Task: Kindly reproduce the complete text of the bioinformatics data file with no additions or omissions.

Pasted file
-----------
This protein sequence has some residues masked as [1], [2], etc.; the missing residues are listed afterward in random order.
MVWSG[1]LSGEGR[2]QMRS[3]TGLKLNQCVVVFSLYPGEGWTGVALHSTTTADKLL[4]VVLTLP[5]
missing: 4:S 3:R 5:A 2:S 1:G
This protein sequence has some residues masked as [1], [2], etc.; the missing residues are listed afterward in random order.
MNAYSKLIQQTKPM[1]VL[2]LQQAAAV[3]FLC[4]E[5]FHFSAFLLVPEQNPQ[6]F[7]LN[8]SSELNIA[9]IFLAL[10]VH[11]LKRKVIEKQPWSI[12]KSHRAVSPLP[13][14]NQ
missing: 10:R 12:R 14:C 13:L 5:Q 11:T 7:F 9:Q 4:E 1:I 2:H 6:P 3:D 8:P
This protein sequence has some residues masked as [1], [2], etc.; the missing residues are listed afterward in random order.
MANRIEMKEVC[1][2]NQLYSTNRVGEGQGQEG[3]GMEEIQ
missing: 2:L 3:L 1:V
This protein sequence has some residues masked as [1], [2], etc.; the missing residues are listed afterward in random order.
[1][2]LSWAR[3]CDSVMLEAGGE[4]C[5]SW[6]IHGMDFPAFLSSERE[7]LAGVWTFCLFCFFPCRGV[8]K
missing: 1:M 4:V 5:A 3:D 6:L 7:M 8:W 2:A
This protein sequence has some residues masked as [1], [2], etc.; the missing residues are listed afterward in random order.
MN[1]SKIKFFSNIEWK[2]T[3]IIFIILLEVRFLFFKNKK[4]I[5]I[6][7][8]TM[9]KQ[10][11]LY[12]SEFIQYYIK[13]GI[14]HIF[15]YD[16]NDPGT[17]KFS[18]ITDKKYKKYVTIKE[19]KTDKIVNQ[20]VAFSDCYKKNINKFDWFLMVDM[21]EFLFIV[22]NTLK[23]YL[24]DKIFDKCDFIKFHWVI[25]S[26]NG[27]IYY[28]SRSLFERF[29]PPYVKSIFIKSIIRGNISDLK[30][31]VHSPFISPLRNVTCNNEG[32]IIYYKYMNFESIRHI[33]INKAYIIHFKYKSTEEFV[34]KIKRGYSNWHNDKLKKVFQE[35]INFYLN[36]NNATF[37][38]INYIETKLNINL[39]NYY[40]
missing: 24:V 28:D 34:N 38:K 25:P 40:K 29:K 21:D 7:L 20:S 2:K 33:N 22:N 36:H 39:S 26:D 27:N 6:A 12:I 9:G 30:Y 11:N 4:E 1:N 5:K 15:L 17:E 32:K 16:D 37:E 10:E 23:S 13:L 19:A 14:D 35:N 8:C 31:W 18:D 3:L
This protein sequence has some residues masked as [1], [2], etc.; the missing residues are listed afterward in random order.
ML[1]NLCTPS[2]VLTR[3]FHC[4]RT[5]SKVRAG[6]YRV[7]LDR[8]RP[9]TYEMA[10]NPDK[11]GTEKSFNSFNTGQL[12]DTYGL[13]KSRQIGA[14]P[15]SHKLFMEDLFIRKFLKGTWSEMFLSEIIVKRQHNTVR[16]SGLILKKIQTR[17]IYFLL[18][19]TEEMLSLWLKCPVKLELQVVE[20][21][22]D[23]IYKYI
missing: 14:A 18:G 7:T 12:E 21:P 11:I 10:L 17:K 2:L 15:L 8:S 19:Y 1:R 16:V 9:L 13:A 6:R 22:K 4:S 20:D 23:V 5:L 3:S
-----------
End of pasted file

This protein sequence has some residues masked as [1], [2], etc.; the missing residues are listed afterward in random order.
MVWSG[1]LSGEGR[2]QMRS[3]TGLKLNQCVVVFSLYPGEGWTGVALHSTTTADKLL[4]VVLTLP[5]
missing: 4:S 3:R 5:A 2:S 1:G
This protein sequence has some residues masked as [1], [2], etc.; the missing residues are listed afterward in random order.
MNAYSKLIQQTKPM[1]VL[2]LQQAAAV[3]FLC[4]E[5]FHFSAFLLVPEQNPQ[6]F[7]LN[8]SSELNIA[9]IFLAL[10]VH[11]LKRKVIEKQPWSI[12]KSHRAVSPLP[13][14]NQ
missing: 10:R 12:R 14:C 13:L 5:Q 11:T 7:F 9:Q 4:E 1:I 2:H 6:P 3:D 8:P
This protein sequence has some residues masked as [1], [2], etc.; the missing residues are listed afterward in random order.
MANRIEMKEVC[1][2]NQLYSTNRVGEGQGQEG[3]GMEEIQ
missing: 2:L 3:L 1:V
This protein sequence has some residues masked as [1], [2], etc.; the missing residues are listed afterward in random order.
[1][2]LSWAR[3]CDSVMLEAGGE[4]C[5]SW[6]IHGMDFPAFLSSERE[7]LAGVWTFCLFCFFPCRGV[8]K
missing: 1:M 4:V 5:A 3:D 6:L 7:M 8:W 2:A
This protein sequence has some residues masked as [1], [2], etc.; the missing residues are listed afterward in random order.
MN[1]SKIKFFSNIEWK[2]T[3]IIFIILLEVRFLFFKNKK[4]I[5]I[6][7][8]TM[9]KQ[10][11]LY[12]SEFIQYYIK[13]GI[14]HIF[15]YD[16]NDPGT[17]KFS[18]ITDKKYKKYVTIKE[19]KTDKIVNQ[20]VAFSDCYKKNINKFDWFLMVDM[21]EFLFIV[22]NTLK[23]YL[24]DKIFDKCDFIKFHWVI[25]S[26]NG[27]IYY[28]SRSLFERF[29]PPYVKSIFIKSIIRGNISDLK[30][31]VHSPFISPLRNVTCNNEG[32]IIYYKYMNFESIRHI[33]INKAYIIHFKYKSTEEFV[34]KIKRGYSNWHNDKLKKVFQE[35]INFYLN[36]NNATF[37][38]INYIETKLNINL[39]NYY[40]
missing: 24:V 28:D 34:N 38:K 25:P 40:K 29:K 21:D 7:L 20:S 2:K 33:N 22:N 36:H 39:S 26:D 27:N 6:A 12:I 9:G 30:Y 11:N 4:E 1:N 5:K 15:L 17:E 32:K 16:D 37:E 10:E 23:S 13:L 19:A 14:D 35:N 8:C 31:W 18:D 3:L
This protein sequence has some residues masked as [1], [2], etc.; the missing residues are listed afterward in random order.
ML[1]NLCTPS[2]VLTR[3]FHC[4]RT[5]SKVRAG[6]YRV[7]LDR[8]RP[9]TYEMA[10]NPDK[11]GTEKSFNSFNTGQL[12]DTYGL[13]KSRQIGA[14]P[15]SHKLFMEDLFIRKFLKGTWSEMFLSEIIVKRQHNTVR[16]SGLILKKIQTR[17]IYFLL[18][19]TEEMLSLWLKCPVKLELQVVE[20][21][22]D[23]IYKYI
missing: 14:A 18:G 7:T 12:E 21:P 11:I 10:L 17:K 2:L 15:L 8:S 19:Y 1:R 16:V 9:L 13:A 6:R 22:K 4:S 20:D 23:V 5:L 3:S